5 September 2013

Africa: Retired Ethiopian Farmer May Be the Oldest Living Person

Dhaqabo Ebba, a retired farmer and well-known community elder from the Oromia region in Ethiopia, could be the oldest living person ever, says Mohammed Ademo after watching Ebba's interview with TV Oromiya. ERTA has adapted his story as follows:

At an estimated 160 years of age, Dhaqabo Ebba, a retired farmer and well-known community elder from the Oromia region in Ethiopia, could be the oldest living person ever.

In the interview with TV Oromiya, Ebba - who has no birth certificate to prove his exact age - says he has lived through and witnessed a transfer of power among all of the five Gadaa Oromo political parties in four rotations.

As per the Gadaa system of government, a democratic socio-political institution of the Oromo people, one Gadaa leader serves for a period of eight years. There are five Gadaa parties within this system among which leadership rotates.

If Ebba has indeed lived through four such rotations, that makes him at least 160 years old. The average life expectancy in Ethiopia is 60 years, according to the CIA's World Fact book.

It would be impossible to establish Ebba's age as birth takes place at home in rural Ethiopia and the majority of Ethiopians still do not own birth certificates.

"When Italy [first] invaded Ethiopia [in 1895], I had two wives and my son was old enough to herd cattle," Ebba tells the reporter in Afan Oromo, at his house near Dodola town.

There are no living witnesses to corroborate his story. "Not even one of my peers is alive today," says Ebba.

However, Ebba who claims to have the largest extended family in the area has seen his great-grandchildren grow up. And he is by far the oldest known person in the area.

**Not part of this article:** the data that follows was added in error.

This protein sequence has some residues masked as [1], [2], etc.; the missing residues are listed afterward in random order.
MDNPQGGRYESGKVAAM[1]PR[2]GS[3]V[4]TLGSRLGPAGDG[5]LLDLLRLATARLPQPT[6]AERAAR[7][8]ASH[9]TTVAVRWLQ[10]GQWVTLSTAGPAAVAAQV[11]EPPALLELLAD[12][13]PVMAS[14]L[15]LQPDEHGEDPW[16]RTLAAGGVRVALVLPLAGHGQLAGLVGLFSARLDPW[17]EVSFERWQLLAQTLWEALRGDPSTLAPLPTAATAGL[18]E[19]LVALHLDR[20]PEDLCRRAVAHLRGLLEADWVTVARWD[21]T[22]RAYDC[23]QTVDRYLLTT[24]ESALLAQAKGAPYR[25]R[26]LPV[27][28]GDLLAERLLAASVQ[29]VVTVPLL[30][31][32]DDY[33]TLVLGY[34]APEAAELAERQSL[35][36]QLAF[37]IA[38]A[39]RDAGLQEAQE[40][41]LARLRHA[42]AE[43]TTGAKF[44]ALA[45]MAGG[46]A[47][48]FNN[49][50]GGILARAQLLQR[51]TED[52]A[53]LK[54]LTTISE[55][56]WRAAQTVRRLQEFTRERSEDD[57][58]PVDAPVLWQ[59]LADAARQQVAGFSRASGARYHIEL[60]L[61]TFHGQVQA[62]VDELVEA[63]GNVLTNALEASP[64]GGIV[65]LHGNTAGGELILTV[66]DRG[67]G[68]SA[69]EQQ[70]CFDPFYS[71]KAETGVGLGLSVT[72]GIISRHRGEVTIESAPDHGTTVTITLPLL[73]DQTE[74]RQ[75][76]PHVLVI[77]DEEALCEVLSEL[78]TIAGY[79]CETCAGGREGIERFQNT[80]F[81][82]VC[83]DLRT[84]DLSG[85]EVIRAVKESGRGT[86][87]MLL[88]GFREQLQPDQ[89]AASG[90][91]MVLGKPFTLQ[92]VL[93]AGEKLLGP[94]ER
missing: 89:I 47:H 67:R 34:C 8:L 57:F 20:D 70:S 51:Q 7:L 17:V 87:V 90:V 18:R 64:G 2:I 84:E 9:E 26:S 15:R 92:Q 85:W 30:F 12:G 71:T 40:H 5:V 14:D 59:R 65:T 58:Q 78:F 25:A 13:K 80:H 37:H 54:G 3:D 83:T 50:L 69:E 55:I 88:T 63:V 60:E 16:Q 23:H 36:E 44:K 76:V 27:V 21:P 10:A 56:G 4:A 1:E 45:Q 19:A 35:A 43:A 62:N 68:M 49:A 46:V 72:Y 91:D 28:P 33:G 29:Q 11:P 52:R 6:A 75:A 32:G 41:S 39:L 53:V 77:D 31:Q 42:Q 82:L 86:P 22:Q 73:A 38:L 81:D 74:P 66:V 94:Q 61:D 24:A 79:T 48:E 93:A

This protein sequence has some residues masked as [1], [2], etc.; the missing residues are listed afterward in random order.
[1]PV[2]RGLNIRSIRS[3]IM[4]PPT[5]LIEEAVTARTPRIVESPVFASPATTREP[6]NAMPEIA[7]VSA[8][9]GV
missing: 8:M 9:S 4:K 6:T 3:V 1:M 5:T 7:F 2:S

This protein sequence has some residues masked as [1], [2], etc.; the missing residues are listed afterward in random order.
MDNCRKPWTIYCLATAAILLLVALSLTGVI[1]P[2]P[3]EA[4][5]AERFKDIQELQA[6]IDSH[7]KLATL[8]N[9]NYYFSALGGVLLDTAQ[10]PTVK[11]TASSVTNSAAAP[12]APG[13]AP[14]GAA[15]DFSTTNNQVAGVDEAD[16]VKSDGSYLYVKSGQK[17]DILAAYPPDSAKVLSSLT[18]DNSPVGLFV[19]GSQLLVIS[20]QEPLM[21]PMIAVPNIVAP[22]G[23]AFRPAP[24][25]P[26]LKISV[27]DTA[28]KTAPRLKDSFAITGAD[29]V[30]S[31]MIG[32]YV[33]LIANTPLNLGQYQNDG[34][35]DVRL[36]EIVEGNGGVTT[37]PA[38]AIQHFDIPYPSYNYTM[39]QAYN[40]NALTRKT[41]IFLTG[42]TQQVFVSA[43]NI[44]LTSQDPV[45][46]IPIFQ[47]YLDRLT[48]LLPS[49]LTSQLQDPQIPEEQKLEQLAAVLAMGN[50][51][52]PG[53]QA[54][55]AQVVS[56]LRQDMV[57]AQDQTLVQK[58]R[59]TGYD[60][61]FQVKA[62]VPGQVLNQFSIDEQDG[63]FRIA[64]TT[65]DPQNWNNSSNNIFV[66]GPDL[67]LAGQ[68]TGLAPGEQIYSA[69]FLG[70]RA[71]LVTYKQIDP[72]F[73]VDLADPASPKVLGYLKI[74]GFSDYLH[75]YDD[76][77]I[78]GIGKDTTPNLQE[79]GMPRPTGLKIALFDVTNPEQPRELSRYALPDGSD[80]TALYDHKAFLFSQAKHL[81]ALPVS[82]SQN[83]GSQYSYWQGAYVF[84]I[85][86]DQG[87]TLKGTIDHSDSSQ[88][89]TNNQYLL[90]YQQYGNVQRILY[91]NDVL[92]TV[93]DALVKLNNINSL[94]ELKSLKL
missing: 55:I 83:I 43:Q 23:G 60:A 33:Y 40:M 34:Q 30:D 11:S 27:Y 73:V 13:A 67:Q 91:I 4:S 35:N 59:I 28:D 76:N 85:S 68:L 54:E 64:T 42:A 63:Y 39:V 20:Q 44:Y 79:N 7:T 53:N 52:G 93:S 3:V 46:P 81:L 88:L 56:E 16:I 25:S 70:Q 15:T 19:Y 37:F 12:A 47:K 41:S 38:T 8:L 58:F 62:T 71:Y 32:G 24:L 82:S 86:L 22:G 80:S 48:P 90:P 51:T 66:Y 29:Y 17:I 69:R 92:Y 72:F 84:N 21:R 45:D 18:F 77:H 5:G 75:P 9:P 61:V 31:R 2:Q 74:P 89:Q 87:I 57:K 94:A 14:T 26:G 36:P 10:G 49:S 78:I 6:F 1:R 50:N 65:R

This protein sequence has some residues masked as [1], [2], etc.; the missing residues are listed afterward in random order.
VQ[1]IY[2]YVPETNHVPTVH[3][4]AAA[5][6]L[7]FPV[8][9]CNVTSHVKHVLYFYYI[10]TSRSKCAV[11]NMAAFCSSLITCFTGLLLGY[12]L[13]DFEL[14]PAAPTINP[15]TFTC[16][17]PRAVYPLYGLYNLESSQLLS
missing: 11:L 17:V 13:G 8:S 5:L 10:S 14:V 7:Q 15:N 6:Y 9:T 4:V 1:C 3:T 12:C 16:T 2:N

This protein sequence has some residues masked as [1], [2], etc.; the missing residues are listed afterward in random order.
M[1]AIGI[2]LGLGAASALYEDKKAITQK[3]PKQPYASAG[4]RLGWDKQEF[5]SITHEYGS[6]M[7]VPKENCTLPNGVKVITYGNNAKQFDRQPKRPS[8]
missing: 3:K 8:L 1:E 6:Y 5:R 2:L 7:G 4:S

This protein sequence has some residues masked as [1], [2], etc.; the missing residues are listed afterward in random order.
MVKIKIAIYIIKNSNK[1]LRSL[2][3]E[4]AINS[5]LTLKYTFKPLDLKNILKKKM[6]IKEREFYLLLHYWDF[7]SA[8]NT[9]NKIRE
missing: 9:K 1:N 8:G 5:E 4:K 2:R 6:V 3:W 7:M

According to Guinness World Book of Records, Jeanne Calment of France, who died in 1997 at 122 years and 164 days, is the oldest person with a verified age.

Earlier this month, the Associated Press reported, Bolivia's Carmelo Flores could be the world's oldest man at 123 years.

If true, Ebba's story may change that. During the 30-minute interview, Ebba recalls life under previous Ethiopian rulers - and notes a relative improvement for his community under EPRDF, particularly in areas of road transportation and telecommunication.

He says in his generation it took eight days on horseback to visit Addis Ababa, Ethiopia's capital, some 240 kms away from his village. Today, it only takes a couple of hours.

Ebba speaks with a firm, articulate voice while recounting his life story. He may no longer be able to see but his memories of historical facts seem sharp.

As the local journalist noted at the end of the interview, given that the Oromo like many African cultures are an oral society, "each time an elder dies, a library is lost." Ebba's is one such library from which much can still be preserved.

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